I have friends and partners of mine that are worth tens of millions of dollars and drive a Hyundai — for real. And some even drive 15-year-old pickup trucks, dress in blue jeans and wear plain white shirts with holes in them.
Don’t judge a book by its cover. I have done hundreds of millions of dollars of deals with these kinds of investors, who don’t wear fancy watches and drive expensive cars.
If you haven’t read “The Millionaire Next Door” — do it. The description in the book of a typical millionaire next door is the exact profile of most serious investors.
2. Spend time with them in person
In today’s world of technology, too many agents just work by email, phone and text messaging. That is fine if you’re dealing with other agents, contractors or title companies, but that is not OK when you’re dealing with people who are entrusting you to find them deals worth hundreds of thousands, if not millions, of dollars.
Take them to lunch, invite their family to come with them, get to know them — and most of all, let them get to know you. Don’t ever let them pay for lunch or dinner. That is taboo, and it is your marketing cost, not theirs.
3. Even if you are a kick-butt agent with lots going on, don’t get a big head
Never project the entitled or arrogant attitude because you have all the good deals. Don’t act like if an investor wants good deals, they need to kiss up to you. I’ve seen this all too many times.
Never forget, those investors have the money to write checks that put food on your table and pay your bills. Don’t treat investors with arrogance, or they will very quickly get tired of doing business with you, no matter how good you think you are.
4. Don’t ‘sell’ them on deals
You might think that your job is sales, but it isn’t. Your job is to be trustworthy, smart and transparent. When you bring a deal to an investor, give him or her the pros, cons and possibilities both good and bad.
This instills their confidence in you and lets them know that you’re on their team, not just in it for a commission. Start out with what’s wrong with the deal even before you start talking about what’s right about it. This will help you earn their trust.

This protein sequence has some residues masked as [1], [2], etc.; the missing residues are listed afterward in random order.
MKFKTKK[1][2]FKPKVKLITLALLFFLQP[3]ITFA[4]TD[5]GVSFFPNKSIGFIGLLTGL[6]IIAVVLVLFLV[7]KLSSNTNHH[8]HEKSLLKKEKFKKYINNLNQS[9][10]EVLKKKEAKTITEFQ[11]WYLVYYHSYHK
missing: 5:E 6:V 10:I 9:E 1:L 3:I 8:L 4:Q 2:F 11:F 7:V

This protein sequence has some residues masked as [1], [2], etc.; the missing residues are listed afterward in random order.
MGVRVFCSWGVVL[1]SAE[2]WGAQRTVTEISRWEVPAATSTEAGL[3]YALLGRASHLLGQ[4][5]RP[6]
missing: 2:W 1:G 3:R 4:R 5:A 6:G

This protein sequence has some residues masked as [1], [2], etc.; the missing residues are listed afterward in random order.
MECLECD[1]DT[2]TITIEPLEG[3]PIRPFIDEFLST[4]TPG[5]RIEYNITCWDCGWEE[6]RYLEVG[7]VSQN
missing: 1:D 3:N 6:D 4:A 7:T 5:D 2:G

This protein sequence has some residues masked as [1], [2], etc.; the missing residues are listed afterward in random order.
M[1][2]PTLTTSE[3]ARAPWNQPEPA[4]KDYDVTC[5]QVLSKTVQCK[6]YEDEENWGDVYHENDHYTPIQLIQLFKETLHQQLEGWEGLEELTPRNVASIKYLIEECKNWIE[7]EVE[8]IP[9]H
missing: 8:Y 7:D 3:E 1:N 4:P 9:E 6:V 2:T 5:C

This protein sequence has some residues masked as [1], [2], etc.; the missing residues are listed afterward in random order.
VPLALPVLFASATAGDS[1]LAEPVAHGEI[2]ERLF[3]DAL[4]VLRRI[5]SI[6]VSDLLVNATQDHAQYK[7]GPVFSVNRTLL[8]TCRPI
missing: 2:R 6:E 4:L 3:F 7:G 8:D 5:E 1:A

5. Always, always, always communicate promptly and honestly
Now, I’m not saying that you should make yourself available at 8 p.m. on a Saturday night to talk about something that is not time-sensitive or relevant. Everyone needs personal time away from business.
But, always pick up the phone when you can, answer the calls yourself, and do your best not to send them to voicemail. Regardless of whether you have good news, bad news or no news — never ever dodge a call, text message or email from one of your investors.
Over the past five years, I have done a tremendous amount of business with one particular agent. That agent used to pick up my calls, talk to me and keep me informed.
As the years went on, the agent got worse and worse about it, to the point that my phone calls, text messages and emails would go unreturned for days, if not over a week.
Well, that wasn’t going to fly with me, considering it was my hundreds of thousands of dollars that was on the line, not the agent’s. So, I completely stopped doing business with that person, and I’m happier for it. Any other investor will feel the same way.
6. Do more than your job
Most agents think of their job as finding deals, writing and receiving offers, putting up signs and adding properties to the MLS. Maybe, occasionally going to a signing.
Let me be clear, if you want to earn the undivided business of a big money investor: that is not all your job entails.